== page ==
In the case of State Bank’s Staff Union (Madras Circle) v. Union of India and Ors. reported in, (2005) 7 SCC 584, Supreme Court noticed and defined the expression “retrospective” as under:
Every sovereign legislature possesses the right to make retrospective legislation. The power to make laws includes the power to give it retrospective effect. Craies on Statute Law (7th Edn.) at p. 387 defines retrospective statutes in the following words:
A statute is to be deemed to be retrospective, which takes away or impairs any vested right acquired under existing laws, or creates a new obligation, or imposes a new duty, or attaches a new disability in respect to transactions or considerations already past.
Judicial Dictionary (13th Edn.) by K.J. Aiyar, Butterworth, p. 857, states that the word “retrospective” when used with reference to an enactment may mean (i) affecting an existing contract; or (ii) reopening up of past, closed and completed transaction; or (iii) affecting accrued rights and remedies; or (iv) affecting procedure. Words and Phrases, Permanent Edn., Vol. 37-A, pp. 224-25, defines a “retrospective or retroactive law” as one which takes away or impairs vested or accrued rights acquired under existing laws. A retroactive law takes away or impairs vested rights acquired under existing laws, or creates a new obligation, imposes a new duty, or attaches a new disability, in respect to transactions or considerations already past.
In Advanced Law Lexicon by P. Ramanath Aiyar (3rd Edn., 2005) the expressions “retroactive” and “retrospective” have been defined as follows at p. 4124, Vol. 4:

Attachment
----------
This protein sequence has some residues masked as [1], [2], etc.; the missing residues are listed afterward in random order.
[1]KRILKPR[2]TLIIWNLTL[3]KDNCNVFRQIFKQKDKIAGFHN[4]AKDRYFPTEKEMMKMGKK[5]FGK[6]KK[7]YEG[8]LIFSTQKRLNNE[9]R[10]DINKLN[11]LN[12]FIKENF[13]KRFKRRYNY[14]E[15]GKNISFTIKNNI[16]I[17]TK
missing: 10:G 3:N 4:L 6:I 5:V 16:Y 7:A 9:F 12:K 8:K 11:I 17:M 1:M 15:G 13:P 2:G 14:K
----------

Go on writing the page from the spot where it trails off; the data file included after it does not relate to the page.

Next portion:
Retroactive.-Acting backward; affecting what is past. (Of a statute, ruling, etc.) extending in scope or effect to matters that have occurred in the past. – Also termed retrospective. (Black’s Law Dictionary, 7th Edn., 1999)
‘ “Retroactivity” is a term often used by lawyers but rarely defined. On analysis it soon becomes apparent, moreover, that it is used to cover at least two distinct concepts. The first, which may be called “true retroactivity”, consists in the application of a new rule of law to an act or transaction which was completed before the rule was promulgated. The second concept, which will be referred to as “quasi-retroactivity”, occurs when a new rule of law is applied to an act or transaction in the process of completion…. The foundation of these concepts is the distinction between completed and pending transactions…’ T.C. Hartley, Foundations of European Community Law, p. 129 (1981).
Retrospective.-Looking back; contemplating what is past.
Having operation from a past time.
‘Retrospective’ is somewhat ambiguous and that good deal of confusion has been caused by the fact that it is used in more senses than one. In general, however, the courts regard as retrospective any statute which operates on cases or facts coming into existence before its commencement in the sense that it affects, even if for the future only, the character or consequences of transactions previously entered into or of other past conduct. Thus, a statute is not retrospective merely because it affects existing rights; nor is it retrospective merely because a part of the requisite for its action is drawn from a time antecedent to its passing.” (Vol. 44, Halsbury’s Laws of England, 4th Edn., p. 570, para 921.)
JT 2011 (12) SC 125 : (2011) 11 SCALE 489
Categories: Judicial Dictionary